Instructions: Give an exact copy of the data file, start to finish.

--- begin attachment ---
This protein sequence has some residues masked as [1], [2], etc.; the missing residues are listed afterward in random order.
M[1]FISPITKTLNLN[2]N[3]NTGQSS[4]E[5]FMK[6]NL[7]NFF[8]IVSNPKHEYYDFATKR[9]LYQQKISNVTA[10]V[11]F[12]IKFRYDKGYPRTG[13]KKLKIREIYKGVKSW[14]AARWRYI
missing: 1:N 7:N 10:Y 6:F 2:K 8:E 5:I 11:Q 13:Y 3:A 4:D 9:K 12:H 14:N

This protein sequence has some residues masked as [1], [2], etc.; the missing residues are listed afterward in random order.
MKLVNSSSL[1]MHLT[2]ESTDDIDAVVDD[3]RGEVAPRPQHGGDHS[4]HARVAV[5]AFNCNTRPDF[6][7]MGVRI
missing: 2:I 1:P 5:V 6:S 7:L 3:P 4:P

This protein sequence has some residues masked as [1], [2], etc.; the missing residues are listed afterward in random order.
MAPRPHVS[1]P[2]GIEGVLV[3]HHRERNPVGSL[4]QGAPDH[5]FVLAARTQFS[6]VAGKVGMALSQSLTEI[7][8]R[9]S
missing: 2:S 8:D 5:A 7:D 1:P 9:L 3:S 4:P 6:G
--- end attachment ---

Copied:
This protein sequence has some residues masked as [1], [2], etc.; the missing residues are listed afterward in random order.
M[1]FISPITKTLNLN[2]N[3]NTGQSS[4]E[5]FMK[6]NL[7]NFF[8]IVSNPKHEYYDFATKR[9]LYQQKISNVTA[10]V[11]F[12]IKFRYDKGYPRTG[13]KKLKIREIYKGVKSW[14]AARWRYI
missing: 1:N 7:N 10:Y 6:F 2:K 8:E 5:I 11:Q 13:Y 3:A 4:D 9:K 12:H 14:N

This protein sequence has some residues masked as [1], [2], etc.; the missing residues are listed afterward in random order.
MKLVNSSSL[1]MHLT[2]ESTDDIDAVVDD[3]RGEVAPRPQHGGDHS[4]HARVAV[5]AFNCNTRPDF[6][7]MGVRI
missing: 2:I 1:P 5:V 6:S 7:L 3:P 4:P

This protein sequence has some residues masked as [1], [2], etc.; the missing residues are listed afterward in random order.
MAPRPHVS[1]P[2]GIEGVLV[3]HHRERNPVGSL[4]QGAPDH[5]FVLAARTQFS[6]VAGKVGMALSQSLTEI[7][8]R[9]S
missing: 2:S 8:D 5:A 7:D 1:P 9:L 3:S 4:P 6:G